December 27, 2022
10.00 a.m. - 11.20 a.m.
GUANIE LIM, Assistant Professor, National Graduate Institute for Policy Studies (GRIPS), Japan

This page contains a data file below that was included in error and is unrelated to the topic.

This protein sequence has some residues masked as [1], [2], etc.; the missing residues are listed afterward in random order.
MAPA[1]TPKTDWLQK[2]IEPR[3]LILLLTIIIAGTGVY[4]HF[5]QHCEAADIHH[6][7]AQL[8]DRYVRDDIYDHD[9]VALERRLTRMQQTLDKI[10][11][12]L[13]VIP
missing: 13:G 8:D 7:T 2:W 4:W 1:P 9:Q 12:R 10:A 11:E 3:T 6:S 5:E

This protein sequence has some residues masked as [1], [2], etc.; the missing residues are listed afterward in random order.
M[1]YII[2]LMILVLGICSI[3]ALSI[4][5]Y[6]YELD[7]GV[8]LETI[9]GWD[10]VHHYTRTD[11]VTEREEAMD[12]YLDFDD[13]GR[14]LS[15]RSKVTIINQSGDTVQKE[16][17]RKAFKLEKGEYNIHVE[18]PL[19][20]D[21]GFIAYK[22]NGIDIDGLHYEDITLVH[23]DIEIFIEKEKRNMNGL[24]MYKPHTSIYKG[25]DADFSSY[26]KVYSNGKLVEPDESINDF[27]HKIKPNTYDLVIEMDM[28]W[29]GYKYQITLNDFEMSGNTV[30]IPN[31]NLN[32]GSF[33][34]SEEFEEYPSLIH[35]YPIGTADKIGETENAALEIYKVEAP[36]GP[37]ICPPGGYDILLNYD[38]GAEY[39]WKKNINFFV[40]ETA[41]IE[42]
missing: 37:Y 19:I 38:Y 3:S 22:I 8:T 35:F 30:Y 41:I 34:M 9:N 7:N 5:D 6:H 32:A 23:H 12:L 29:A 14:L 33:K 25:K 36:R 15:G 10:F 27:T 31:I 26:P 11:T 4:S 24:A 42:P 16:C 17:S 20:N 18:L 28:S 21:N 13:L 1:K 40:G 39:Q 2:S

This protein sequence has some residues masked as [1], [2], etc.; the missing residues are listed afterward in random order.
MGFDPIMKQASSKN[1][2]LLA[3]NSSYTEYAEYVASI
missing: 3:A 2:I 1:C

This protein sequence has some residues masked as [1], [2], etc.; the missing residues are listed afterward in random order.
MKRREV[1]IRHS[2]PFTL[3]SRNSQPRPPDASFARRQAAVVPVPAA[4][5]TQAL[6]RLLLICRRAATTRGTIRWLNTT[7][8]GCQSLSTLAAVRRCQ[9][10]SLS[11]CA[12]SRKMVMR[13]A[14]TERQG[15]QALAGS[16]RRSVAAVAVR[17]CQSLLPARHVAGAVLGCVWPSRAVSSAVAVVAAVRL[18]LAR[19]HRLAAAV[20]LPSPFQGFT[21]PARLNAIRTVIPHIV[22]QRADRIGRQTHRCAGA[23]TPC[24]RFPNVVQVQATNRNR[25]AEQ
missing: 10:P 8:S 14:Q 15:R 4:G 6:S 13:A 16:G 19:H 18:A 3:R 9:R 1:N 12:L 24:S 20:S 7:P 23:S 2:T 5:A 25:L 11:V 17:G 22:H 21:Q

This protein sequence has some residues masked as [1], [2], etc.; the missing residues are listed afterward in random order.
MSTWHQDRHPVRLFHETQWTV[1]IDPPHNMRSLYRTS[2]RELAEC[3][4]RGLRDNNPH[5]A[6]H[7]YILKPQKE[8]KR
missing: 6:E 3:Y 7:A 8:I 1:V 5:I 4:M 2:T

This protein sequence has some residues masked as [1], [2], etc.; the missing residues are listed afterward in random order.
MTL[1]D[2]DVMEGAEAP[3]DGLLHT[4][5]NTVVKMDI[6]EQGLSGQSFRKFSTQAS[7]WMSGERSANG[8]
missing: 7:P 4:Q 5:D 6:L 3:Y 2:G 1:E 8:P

This presentation conducts an analysis of the inward foreign direct investment (FDI) of the four neighboring economic partners of Southeast Asia – China, Japan, Korea, and Taiwan. It illustrates the similarities and differences between these four sources of FDI through an analysis of their FDI patterns over the last one to two decades. Several findings are noteworthy. Firstly, Chinese FDI is considerably ‘smaller’ than what popular rhetoric suggests. What is more, its growth rate is noticeably smaller than those of the other three Northeast Asian economies. Secondly, Chinese FDI entering the region is composed largely of tertiary industries such as real estate and general business services, unlike the manufacturing-heavy nature of Japanese, Korean, and Taiwanese FDI. Lastly, it is inferred that Chinese outward FDI is a reflection of its own development pathway. Its reliance on state-owned enterprises has yielded ‘national champions’, albeit mostly in cossetted, non-tradable industries such as banking and construction. While transnational corporations are welcomed, not least in the manufacturing sector, there remains question marks on their spillover impacts on China’s private sector. The lack of an independent legal system also means that there is a blurring of boundaries between public and private interests, limiting the vitality of Chinese private firms and the emergence of an independent bourgeoise class. All of these are different from the capitalist development pathway observed in Japan, Korea, and Taiwan.